What Budget 2019 means for reconciliation

Leader's Ledger

Bob Nault MP

KENORA – POLITICS – Renewing the relationship with Indigenous people and advancing reconciliation are main priorities for the federal government. We have already taken significant steps forward, but as always, there is more work to be done. Budget 2019 provides necessary investments to continue on this path together, including investing in education, addressing climate change, and protecting Indigenous languages.

In our 2017 budget, we provided $69 million over three years towards the Aboriginal Languages Initiative for community-based language projects. We also invested $14.9 million to support an Aboriginal Oral Testimonies Project, as well as $6 million to preserve oral histories by converting speech to text and creating other interactive educational materials.

In this year’s budget, we are investing $333.7 million over five years to implement the Indigenous Languages Act.  This Act will utilize a distinctions-based approach to Indigenous language revitalization projects and will support the creation of the Office of the Commissioner of Indigenous Languages.

As we all know, education plays a large role in the preservation and promotion of any language, which is why in 2017, we provided $115 million over five years to support post-secondary education for Indigenous Peoples.  We then followed up in 2018, by providing $10 million in support of the Métis Nation post-secondary education endowment.

Budget 2019 builds on these previous investments with $327.5 million over five years to renew and expand funding for the Post-Secondary Student Support Program, while the Government engages with First Nations to develop long-term First Nations-led, post-secondary education initiatives.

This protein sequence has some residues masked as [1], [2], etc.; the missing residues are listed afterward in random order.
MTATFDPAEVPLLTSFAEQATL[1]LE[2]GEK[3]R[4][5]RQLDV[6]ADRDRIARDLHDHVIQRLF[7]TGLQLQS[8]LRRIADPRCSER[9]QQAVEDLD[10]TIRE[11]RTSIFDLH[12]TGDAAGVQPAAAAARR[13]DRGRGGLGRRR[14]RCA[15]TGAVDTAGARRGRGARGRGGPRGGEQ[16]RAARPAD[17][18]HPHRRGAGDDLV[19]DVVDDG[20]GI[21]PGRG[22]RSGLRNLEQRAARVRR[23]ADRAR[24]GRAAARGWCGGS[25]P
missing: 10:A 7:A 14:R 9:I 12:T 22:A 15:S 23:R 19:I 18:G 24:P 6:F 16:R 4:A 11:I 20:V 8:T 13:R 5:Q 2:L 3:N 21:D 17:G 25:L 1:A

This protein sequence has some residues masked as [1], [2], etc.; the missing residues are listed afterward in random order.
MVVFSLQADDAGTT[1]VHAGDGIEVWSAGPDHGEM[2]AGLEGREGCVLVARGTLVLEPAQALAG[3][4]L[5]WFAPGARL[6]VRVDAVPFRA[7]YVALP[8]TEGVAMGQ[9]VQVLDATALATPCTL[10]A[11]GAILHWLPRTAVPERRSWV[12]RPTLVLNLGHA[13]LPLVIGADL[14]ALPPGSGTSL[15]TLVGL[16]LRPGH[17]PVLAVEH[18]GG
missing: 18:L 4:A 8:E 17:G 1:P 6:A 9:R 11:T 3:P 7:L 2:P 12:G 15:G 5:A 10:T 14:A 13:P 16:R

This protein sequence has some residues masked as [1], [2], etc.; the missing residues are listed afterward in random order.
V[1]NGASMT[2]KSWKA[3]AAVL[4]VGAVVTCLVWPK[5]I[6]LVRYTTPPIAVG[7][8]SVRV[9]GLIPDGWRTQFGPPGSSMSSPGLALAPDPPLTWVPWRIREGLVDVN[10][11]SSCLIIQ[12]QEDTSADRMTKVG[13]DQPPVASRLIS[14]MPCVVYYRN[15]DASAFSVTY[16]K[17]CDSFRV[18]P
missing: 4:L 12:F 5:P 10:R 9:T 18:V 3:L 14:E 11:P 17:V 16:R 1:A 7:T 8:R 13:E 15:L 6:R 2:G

To help First Nations communities prepare for emergencies and better adapt to the threats of climate change, the government will invest $211.0 million over five years, with $49.4 million per year ongoing, to support emergency responses on-reserve. In addition, we are investing $48 million over four years, starting in 2020-21 to protect communities from climate-related issues that will decrease the need for emergency responses. Budget 2019 also expands the FireSmart program on-reserve to strengthen emergency management across the country.

We know what the impact is to community members when we make the right type of investments to provide better access to clean drinking water. That’s why we put $1.8 billion over five years to build water and wastewater infrastructure, as well as $141.7 million to improve the monitoring and testing of drinking water quality on reserve.

Budget 2019 adds $739 million over five years to support our efforts to eliminate and prevent long-term drinking water advisories.  As a result, we have seen significant positive results which illustrate that these strategic investments are working to bring clean water to First Nations communities.  As we move ahead, we are providing water operator training programs, so that First Nations communities can effectively operate and maintain their public drinking water systems. Fundamentally, every Canadian expects and deserves to know that their water is safe. That’s why we are so committed to ensuring that Indigenous communities have clean drinking water and we won’t stop until we’re done.

All Canadians and Northerners deserve a fair and equal chance to thrive and succeed. When everyone is provided with the same opportunities, we are more successful as a region and as a country. Investing in Indigenous people is an investment in the North, in our country, and in all Canadians. I am proud of the progress we have made to date, and I look forward to even greater successes in the future.

Bob Nault MP

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Bob Nault is the Member of Parliament for the riding of Kenora, where he serves 53 communities, including 42 First Nations. As one of the largest geographical ridings in the country, Kenora encompasses one third of Ontario’s land mass, and is approximately the same size as France. Bob was first elected in 1988 and ran successfully afterwards in 1993, 1997, and 2000, furthermore serving as the Member of Parliament for Kenora-Rainy River for over sixteen years. He was the Minister of Indian Affairs and Northern Development from 1999-2003, and is a former Kenora City Councillor.